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Chill out in a yurt at Forest Garden Shovelstrode
Desperate to get away but don’t have the time? Love to experience the great outdoors but need your home comforts? Me too – but what to do?
I’ve always liked the idea of camping, but was never terribly keen on the actual experience. Too many Scottish summers spent trapped in a tent with rain sodden walls surrounded by a sea of mud and afraid to open the flap in case the dreaded ‘midges’ flew in to feast on my blood, left me less than keen.
So the advent of ‘glamping’ – glamorous camping – with five star, tented accommodation that would put many lesser-starred hotels to shame, seemed an attractive solution.
Glamping grew up from the VIP tented villages at big rock festivals like Glastonbury. Pampered celebs, anxious for the festival experience but none too keen on getting down and dirty in a two-man bivouac, would create their own luxurious camping experience with hot and cold running champagne on tap. The idea took off, and several glamp sites have subsequently sprung up across Britain and Europe.
The real attraction of sleeping under the stars of course, is the rare opportunity to get closer to nature – which was one of the reasons I was keen to visit Forest Garden Shovelstrode, just over the Sussex border, near East Grinstead.
Established by Lisa Aitken and Charles Hooper over a year ago, Forest Garden is both a retreat, and a working model of sustainable living. The couple, who both formerly worked in the media, share a passion for horticulture, self-sufficiency and the need to preserve our heritage in traditional rural crafts for future generations. You can either visit for a day course or stay over in one of two Mongolian Yurts set among the ancient trees, although you don’t need to take a course to stay in a yurt.
“It’s very peaceful at Forest Garden – you can really chill out,” said Charles. “It’s great to see how happy people are when they come and totally de-stress.”
Originating in central Asia, yurts were favoured by sheep-herding nomads because they offered something more sturdy than a tent, but were equally easy to pack up on the back of a yak. The larger of the two Forest Garden yurts, Savannah, is spacious and locally made using coppiced (naturally sourced) wood, and sleeps up to five on two double futons and a single futon.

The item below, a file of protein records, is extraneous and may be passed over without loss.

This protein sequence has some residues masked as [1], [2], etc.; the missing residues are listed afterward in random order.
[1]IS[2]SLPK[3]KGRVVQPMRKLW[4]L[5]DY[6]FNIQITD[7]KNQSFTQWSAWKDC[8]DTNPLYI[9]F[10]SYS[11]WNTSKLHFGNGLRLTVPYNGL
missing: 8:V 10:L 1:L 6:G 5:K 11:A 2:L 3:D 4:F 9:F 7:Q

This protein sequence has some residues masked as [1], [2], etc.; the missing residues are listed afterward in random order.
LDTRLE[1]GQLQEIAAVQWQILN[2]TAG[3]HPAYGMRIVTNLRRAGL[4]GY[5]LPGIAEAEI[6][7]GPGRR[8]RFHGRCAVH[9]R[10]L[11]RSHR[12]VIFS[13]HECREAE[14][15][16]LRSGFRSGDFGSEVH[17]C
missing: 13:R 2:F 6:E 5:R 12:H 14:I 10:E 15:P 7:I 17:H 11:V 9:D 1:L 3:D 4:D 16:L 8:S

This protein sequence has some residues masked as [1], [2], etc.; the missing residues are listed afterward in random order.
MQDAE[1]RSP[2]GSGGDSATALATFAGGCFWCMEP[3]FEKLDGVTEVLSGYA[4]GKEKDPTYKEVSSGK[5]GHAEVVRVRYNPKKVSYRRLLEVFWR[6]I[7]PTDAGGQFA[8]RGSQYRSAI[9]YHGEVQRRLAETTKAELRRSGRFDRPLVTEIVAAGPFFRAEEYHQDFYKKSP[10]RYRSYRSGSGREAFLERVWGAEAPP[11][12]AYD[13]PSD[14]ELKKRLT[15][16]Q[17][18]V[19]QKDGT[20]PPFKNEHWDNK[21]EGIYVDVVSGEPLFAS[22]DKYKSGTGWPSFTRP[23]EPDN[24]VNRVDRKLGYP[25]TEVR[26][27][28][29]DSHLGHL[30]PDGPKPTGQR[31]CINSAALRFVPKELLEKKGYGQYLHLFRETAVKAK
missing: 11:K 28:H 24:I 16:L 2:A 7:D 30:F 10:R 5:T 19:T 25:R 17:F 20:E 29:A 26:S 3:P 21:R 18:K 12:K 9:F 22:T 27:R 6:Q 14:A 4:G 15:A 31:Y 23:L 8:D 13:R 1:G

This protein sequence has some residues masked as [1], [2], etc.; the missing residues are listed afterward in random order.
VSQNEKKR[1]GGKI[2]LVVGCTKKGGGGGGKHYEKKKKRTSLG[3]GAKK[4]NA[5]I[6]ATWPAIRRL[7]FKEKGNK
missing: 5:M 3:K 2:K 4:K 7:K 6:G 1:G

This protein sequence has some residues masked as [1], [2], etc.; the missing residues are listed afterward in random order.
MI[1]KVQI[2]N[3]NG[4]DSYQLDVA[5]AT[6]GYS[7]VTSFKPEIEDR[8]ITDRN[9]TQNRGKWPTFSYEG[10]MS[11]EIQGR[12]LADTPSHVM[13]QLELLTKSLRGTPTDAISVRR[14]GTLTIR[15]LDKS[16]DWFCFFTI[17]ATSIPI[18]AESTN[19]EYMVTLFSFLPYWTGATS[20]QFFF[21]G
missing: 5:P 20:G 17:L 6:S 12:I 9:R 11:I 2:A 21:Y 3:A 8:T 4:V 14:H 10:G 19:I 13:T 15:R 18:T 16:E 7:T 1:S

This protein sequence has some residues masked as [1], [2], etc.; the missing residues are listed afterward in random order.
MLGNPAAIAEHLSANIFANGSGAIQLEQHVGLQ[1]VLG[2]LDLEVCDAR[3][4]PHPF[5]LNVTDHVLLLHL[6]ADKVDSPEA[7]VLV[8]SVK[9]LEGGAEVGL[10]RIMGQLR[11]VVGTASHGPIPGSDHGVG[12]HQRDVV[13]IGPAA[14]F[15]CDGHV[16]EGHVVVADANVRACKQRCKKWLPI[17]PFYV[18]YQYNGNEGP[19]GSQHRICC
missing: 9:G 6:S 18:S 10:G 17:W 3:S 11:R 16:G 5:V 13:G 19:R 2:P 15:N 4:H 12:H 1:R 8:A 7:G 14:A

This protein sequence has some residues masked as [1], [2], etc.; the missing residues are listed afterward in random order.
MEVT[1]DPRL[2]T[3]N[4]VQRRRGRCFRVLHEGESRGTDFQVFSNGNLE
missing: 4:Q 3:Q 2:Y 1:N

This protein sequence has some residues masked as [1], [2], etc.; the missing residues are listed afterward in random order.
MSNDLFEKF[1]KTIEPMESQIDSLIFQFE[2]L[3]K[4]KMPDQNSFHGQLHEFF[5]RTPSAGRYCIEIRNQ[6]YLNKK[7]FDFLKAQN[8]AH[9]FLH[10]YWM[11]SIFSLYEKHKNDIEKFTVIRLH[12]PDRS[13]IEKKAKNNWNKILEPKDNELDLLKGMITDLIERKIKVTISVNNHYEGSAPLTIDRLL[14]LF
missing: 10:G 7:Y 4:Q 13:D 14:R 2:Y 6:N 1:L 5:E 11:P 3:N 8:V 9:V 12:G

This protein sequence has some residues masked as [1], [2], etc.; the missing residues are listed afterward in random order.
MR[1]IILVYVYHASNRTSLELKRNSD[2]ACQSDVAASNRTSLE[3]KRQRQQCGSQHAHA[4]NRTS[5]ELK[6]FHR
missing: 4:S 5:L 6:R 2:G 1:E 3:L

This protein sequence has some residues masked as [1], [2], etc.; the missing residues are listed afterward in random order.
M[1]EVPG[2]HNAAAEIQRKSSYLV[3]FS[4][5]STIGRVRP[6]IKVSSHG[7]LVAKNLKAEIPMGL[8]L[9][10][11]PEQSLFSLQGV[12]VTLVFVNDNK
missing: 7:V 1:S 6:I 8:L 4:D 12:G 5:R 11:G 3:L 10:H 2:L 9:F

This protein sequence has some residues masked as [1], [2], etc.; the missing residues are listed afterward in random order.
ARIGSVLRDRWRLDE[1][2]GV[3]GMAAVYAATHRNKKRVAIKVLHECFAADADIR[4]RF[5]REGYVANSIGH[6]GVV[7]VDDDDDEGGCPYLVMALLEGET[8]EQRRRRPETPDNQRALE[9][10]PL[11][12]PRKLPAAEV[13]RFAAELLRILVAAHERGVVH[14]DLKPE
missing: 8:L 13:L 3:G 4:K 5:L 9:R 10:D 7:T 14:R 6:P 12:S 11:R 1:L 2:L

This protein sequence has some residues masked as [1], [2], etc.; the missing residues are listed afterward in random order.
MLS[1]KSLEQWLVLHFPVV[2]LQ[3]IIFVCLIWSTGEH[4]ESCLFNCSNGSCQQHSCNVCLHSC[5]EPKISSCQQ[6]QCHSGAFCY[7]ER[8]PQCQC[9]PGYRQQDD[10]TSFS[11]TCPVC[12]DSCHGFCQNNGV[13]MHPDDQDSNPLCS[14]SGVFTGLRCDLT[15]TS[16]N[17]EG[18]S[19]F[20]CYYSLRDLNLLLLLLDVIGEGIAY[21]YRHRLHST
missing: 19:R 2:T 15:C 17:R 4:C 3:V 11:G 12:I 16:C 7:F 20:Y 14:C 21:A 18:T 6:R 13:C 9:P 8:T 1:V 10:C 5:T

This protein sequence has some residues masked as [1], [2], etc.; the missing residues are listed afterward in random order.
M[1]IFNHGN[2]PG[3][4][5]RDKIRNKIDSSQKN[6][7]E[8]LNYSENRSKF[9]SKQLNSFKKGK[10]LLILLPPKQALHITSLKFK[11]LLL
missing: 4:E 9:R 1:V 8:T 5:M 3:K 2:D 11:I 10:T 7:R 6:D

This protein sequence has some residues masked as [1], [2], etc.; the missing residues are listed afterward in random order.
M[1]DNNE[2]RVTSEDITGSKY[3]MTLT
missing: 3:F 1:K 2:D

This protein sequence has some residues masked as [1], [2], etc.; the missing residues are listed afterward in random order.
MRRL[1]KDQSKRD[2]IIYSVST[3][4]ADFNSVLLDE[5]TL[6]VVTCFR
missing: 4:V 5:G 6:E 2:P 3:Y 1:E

Our yurt, Kushti was an original Mongolian yurt which Charles and Lisa bought off eBay. It’s been completely upgraded to cope with our wet British weather and comfortably sleeps two adults, or two adults and two children. Rustically furnished with a little wood burning stove and an extremely comfortable double futon with proper sheets and a duvet – so no sleeping bags or wriggling uncomfortably on a hard earth floor – it offered a unique glamping experience, even if the scrupulously clean showers and toilet were a short walk away.
I was there with my daughter, and we enjoyed chatting over a nice bottle of wine as we fed kindling into the little stove. It was a romantic setting, so we could understand why several honeymooners have booked to stay. However they are also popular with groups of ladies who love attending the holistic courses. In the morning, we awoke to the dawn chorus before cooking a tasty breakfast on the gas stove and dining al fresco under the trees. Then it was a leisurely stroll around the gardens with its pond, dedicated woodworking area and crafts shop.
Charles and Lisa, who was particularly interested in forest gardening, decided to create the Forest Garden after Charles was asked to film a green woodworking episode for the BBC’s Mastercrafts show with Monty Don.
“I spent six weeks on the film project and loved it,” said Charles.
“It was a life-changing experience and made me realise this is what I wanted to do.”
Charles and Lisa are passionate about permaculture, a horticultural design system which promotes the natural balance of the forest. Through careful planting and landscaping they aim to live from the land by preserving the seven different forest layers: the root layer, ground cover, herb layer, fruiting shrubs, dwarf trees, tree canopy layer and the high canopy or vertical layer.
“Every plant has a reason why it grows where it does,” explained Charles.
“You can get so much from wild plants – many of them are edible and some contain oils and resins – while all perform a role in contributing to the eco-system.”
Charles and Lisa also want to teach people about the woodland and the various woodland arts and traditional crafts. Visitors to Forest Green can now choose to take around 35 courses, run by leading experts in everything from woodland crafts, to beekeeping, art and holistic therapies.
For more information about yurt stays or the Forest Garden Shovelstrode courses visit www.forestgarden.info